Support for Live Music

We talk about it all the time. 

It seems as if the places to listen to music are dwindling and what’s left is focused on national touring acts. The competition is fierce for the ticket buying dollars, which can impact one’s budget for going out and enjoying some music with food and drinks. It can become a cycle: Music fans buy tickets for the corporate venues which in turn impacts the clubs and independent venues. Everything slows down and if the ticket price is very low or even free, it can impact the clubs to the point that places start going out of business.

This is America and we’re free to be capitalists, buy tickets or patronize our favorite place for music. It’s important to support live music as much as possible, in the smallest and the biggest of venues. But I see that the biggest of places are making money on everything which “goes” with the show – like merchandise splits, drinks, food and other concessions. The public has less money to spend on music in general because the biggest shows have the biggest ticket fees.

What worries me is that too many “big” places can have an effect on the contract fees for the touring acts. The fee may go up at the beginning, if a brand new place is trying to compete with more established venues. After things settle down, the fees normalize and then the radius clauses kick in.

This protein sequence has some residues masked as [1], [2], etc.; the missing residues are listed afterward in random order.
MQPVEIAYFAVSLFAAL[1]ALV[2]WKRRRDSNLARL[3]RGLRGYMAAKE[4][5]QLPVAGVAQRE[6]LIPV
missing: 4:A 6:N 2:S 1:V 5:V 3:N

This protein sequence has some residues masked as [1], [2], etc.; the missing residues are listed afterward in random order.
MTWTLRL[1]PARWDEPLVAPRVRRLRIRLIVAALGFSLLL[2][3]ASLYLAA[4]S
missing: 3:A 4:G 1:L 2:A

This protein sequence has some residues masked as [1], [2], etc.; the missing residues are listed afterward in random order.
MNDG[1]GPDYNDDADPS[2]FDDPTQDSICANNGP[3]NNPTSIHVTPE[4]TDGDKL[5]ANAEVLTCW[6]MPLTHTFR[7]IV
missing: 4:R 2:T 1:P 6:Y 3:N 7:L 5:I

The number of days before and after a gig – starts to matter and even the mileage between the venues increases from 50 miles to 100 miles. What happens is that there is less diversity in the type of music that’s offered and the ability to see an act more than once a year.

Meanwhile, at the local club and indie venue level, the band fees start to decrease because the place wants to stay open and the bands want to continue playing.

I don’t know what the answer is for any of this. But I do know that it’s a cycle that has to be waited out. Good old capitalism will cause venues to either stay in or go out of business, whether it’s a small or a large venue. But in the meantime, local musicians can be impacted while we wait for things to sort out.